We didn’t think much of it; we thought there was plenty of room. Then the Fortich’s cattle farm became a subdivision and the sulfur springs were capped. Next the navel, tangerine, and grapefruit trees were bulldozed and homes lining the paved roads replaced what was once Laroche’s Groves.
That’s how it happens most of the time.
Slowly, incrementally, so you hardly notice. The life and scenes out of a Huck Finn novel are now suburbia. Maybe we didn’t notice it so much back then because the developers seemed to have a degree of respect for the land. They came in and cut roads and laid out lots for sale that followed the natural terrain and topography of the land. They left trees on the lots and even left a patch of woods here and there.
Today slowly has been replaced with rapidly. Incrementally has been replaced with clear cutting thousands of acres of every living thing. Topography be damned, bring in the fill dirt. Flat land is easier and more profitable to develop than dealing with hills or cypress ponds. The cost savings in dealing with the natural terrain can used to plant saplings. The wildlife?… Well, hope they got out OK. Traffic?… well, that is someone else’s problem. Water? Florida has springs, right? Sewage?…Well, what’s a million gallons of sewage spilled every once in a while? The folks buying homes and fleeing the parts of the country where this type of development has already occurred will enjoy it for a while, until the reason they came here is gone.
CONCURRENCY is the concept that no new development can be approved unless the infrastructure ALREADY exists to support the development. Just a few years ago, concurrency was Florida Law. The State of Florida decided that the concept of concurrency was too hot to handle, so they did what most governments do when in a pinch: they handed it off. Today, the concept of concurrency is the responsibility of local governments. That means municipal and county governments are now responsible for being sure development doesn’t outpace our infrastructure. How are they doing? Things change, and if you live long enough, they say you will see almost anything. I hope someone is paying attention.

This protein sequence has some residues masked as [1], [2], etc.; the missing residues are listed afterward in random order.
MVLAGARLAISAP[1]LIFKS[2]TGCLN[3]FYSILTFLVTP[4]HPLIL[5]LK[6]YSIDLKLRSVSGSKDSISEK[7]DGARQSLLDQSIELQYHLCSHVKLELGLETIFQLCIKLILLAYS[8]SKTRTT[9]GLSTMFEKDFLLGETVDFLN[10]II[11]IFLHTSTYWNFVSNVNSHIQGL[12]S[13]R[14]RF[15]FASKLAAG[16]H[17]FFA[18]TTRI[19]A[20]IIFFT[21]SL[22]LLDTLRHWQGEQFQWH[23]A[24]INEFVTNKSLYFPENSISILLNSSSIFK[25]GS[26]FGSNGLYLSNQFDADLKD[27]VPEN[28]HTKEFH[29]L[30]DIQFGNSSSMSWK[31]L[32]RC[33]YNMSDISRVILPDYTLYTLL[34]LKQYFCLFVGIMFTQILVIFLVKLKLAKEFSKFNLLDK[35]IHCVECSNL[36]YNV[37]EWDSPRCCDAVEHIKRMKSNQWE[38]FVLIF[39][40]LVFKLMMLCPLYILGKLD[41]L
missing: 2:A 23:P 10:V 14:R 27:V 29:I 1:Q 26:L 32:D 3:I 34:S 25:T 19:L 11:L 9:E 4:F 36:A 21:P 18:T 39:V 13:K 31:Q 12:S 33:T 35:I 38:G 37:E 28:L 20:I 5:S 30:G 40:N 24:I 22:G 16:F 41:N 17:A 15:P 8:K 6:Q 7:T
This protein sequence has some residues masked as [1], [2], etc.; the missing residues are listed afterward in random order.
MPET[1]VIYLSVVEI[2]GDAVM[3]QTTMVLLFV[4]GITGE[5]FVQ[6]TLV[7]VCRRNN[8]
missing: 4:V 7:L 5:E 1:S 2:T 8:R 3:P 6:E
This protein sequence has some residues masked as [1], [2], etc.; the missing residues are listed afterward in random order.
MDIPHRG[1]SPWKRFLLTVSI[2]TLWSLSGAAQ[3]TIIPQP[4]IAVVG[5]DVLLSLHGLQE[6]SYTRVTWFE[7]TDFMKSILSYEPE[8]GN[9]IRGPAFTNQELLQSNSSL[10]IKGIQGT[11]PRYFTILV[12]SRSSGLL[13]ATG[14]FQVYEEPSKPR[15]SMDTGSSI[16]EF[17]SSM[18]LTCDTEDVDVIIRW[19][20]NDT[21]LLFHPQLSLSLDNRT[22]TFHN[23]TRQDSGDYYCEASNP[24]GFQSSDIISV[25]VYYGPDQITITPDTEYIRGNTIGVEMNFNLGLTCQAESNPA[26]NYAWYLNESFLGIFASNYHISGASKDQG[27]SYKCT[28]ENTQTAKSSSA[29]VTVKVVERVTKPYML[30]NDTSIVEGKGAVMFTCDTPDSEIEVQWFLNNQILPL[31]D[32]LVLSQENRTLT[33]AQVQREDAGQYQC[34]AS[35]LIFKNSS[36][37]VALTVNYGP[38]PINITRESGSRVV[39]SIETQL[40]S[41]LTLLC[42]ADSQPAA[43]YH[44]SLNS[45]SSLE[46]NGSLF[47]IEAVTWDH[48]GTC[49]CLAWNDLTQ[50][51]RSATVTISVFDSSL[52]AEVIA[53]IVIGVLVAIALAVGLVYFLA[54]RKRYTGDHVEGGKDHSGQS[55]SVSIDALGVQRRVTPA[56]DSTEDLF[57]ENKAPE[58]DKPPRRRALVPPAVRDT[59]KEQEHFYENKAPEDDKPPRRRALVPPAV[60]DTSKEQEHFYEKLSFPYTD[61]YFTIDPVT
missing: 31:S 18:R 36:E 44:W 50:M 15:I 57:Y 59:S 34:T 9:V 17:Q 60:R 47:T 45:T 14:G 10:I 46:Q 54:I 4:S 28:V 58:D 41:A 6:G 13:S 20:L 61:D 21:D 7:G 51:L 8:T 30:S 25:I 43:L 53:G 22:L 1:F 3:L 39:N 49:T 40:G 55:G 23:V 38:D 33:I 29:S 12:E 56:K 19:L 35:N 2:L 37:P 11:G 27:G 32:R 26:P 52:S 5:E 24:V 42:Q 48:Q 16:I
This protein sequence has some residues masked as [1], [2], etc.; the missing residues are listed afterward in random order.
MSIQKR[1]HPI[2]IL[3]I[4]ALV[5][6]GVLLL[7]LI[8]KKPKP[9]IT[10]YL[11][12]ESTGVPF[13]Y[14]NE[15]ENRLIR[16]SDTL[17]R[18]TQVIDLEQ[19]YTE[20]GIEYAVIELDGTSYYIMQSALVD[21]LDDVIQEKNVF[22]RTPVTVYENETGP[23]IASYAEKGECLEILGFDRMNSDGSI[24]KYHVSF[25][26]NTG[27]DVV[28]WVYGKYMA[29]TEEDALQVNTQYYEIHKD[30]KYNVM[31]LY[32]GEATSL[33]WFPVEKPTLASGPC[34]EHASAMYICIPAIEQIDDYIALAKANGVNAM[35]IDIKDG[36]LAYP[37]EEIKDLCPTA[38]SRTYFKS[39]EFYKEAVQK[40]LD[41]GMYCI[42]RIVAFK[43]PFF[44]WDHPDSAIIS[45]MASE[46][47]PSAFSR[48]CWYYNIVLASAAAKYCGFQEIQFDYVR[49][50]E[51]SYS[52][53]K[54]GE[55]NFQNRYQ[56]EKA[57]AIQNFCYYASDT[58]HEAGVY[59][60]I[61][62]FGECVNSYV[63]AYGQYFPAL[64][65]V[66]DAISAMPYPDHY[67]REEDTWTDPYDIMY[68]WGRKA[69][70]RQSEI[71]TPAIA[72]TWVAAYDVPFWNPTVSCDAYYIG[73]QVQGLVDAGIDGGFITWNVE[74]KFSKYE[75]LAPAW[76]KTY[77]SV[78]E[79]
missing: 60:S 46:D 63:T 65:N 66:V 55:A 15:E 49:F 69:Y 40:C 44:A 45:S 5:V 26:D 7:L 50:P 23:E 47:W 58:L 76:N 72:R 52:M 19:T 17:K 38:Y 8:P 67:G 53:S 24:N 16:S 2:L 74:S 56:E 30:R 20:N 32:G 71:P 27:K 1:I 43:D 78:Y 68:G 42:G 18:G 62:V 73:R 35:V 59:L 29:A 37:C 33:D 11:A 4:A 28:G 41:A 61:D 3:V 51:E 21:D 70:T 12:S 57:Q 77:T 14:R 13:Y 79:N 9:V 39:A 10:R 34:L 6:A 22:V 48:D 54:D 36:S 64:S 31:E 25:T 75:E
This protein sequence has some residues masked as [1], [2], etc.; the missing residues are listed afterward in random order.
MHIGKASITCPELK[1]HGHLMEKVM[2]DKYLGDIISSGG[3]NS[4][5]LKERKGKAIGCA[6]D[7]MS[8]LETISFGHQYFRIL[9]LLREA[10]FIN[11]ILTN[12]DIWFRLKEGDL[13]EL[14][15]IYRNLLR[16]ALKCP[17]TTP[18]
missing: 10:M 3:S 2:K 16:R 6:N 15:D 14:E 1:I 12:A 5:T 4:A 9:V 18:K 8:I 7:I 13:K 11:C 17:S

–Paul Zimmerman, Candidate for Volusia County Council District 2, writing in the Bellaire Community Group’s January newsletter
And Another Thing!
It is increasingly clear that our ‘powers that be’ are either unwilling or incapable of saying “Whoa” to their influential political contributors in the development community as their disastrous growth strategy of cramming ten-pounds of shit into a five-pound bag roars on.
As Paul Zimmerman so eloquently said, the concept of concurrency rightfully places the commonsense responsibility of ensuring that development does not outpace our transportation and utilities infrastructure on local governments.
Unfortunately, the idea of planning, concurrency, and growth management has been replaced by a gluttonous growth at all cost approach that is quickly destroying our quality of life and draining precious natural resources as “theme” communities and sprawling subdivisions give way to the “City within a City” concept.